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“I found a nice, medium-sized wave, possibly the first of a set. I caught it, shaky with relief, then I managed to fall off. I popped up, annoyed, and found myself looking at a wall of water that seemed to have marched out of my worst nightmares. It was already pulling water from the shelf, pulling me toward it, and there was no chance at all that I would escape it. It was the biggest wave I had ever seen at Pequena, and it was already starting to break. I swam toward it hard and dove early, but it plucked me out of the depths and beat me until I screamed in hopeless protest. When I finally surfaced there was another one behind it, just as big, just as malignant. There seemed to be a bit more water on the shelf. I swam to the bottom and tried to get a grip on a rough slab of rock but was instantly ripped away. Another long, thorough beating. I tried to cover my head with my arms in case it dashed me against the bottom. It didn't. I eventually resurfaced. There was another one. It was bigger than the others, but the important thing about it was that it sucked all the water off the shelf. Boulders started surfacing in front of me, and then I was standing in a field of rocks in rushing, waist-deep water. I did not understand where I was. A field of rocks had risen out of the ocean, quite far from shore, at a break I thought I knew. In a lifetime of surfing, I had never seen anything like this. The wave mutated into a hideous, boiling, two-story wall of white water, almost without breaking. It had run out of water to draw from. I had a moment in which to decide what to do before it hit me. I picked a fissure in the wall and threw myself up and into it. The vague hope was that if I wriggled in deep enough the white water might swallow me rather than simply smash me to pieces on the rocks. Something like that occurred apparently. My feet were sliced up from the leap but I did not hit the bottom as I rag-dolled shoreward in the bowels of the wave, and when I next surfaced I was in deep water, in the channel East of Pequena, safe.”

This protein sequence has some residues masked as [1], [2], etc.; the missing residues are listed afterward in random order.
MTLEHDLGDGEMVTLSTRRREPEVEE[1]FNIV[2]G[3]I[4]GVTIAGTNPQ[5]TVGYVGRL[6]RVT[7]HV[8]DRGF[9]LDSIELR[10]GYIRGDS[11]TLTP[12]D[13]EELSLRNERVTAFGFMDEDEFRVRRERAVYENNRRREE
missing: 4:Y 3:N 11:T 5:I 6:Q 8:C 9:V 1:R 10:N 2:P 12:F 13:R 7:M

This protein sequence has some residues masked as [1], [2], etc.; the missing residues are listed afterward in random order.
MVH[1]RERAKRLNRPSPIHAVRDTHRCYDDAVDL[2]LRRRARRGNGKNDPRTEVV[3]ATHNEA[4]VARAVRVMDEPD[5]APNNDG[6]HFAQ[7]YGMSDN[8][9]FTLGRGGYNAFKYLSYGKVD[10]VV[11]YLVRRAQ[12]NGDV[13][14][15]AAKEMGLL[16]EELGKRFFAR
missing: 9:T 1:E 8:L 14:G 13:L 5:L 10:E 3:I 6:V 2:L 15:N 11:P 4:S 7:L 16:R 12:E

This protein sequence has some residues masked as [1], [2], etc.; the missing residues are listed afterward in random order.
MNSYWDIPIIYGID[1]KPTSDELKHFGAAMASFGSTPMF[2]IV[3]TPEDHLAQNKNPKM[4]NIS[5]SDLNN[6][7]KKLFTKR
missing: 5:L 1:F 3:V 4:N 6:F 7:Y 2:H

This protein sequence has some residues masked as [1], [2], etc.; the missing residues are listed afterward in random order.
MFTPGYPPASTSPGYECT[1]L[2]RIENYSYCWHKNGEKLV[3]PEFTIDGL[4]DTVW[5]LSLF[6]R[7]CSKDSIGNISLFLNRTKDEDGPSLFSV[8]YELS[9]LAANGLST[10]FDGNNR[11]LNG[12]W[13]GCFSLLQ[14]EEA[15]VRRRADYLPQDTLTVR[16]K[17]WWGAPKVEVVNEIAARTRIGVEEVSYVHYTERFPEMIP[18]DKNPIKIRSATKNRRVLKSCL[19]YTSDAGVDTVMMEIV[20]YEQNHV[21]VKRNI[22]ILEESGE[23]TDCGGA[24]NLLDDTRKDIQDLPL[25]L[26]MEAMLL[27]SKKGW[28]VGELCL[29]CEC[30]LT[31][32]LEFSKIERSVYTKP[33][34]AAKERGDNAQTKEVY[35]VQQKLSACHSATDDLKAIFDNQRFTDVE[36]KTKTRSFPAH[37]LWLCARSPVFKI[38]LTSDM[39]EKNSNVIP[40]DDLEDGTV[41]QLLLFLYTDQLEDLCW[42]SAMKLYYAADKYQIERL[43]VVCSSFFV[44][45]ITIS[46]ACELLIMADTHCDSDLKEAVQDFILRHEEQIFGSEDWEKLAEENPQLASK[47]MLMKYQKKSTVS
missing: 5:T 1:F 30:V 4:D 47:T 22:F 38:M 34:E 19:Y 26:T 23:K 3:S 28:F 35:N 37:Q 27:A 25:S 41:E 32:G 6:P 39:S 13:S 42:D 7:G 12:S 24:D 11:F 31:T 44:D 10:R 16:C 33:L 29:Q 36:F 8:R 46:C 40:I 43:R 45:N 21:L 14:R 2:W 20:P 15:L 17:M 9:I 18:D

William Finnegan
Barbarian Days: A Surfing Life

“When climbing outdoors, the beauty of movement is very important for me. Very often I can find it on some rocks that a lot of people would think of as very crappy. But the beauty of movement is there, the interesting moves you need to really ponder about for hours, imagining the sequence and planning how to do it. Also very often a solid looking wall turns out to be very stupid from the climber's point of view.”

Adam Ondra

“I watched the story that night on the evening news. The blackout episode helped me better understand what was ahead of me. I had been cautious. NSA was a national treasure and my first task had been to do no harm. Now it was clear to me that no course of action I could set out on would be as dangerous to the agency as standing still. Had I known what awaited me and America a year and a half down the road, I might have been even bolder. But the broader lesson stuck: caution isn't always a virtue, not if you're serious about doing your duty.”

General Michael V. Hayden, U.S. Air Force ret., former Director of NSA and CIA
Playing to the Edge: American Intelligence in the Age of Terror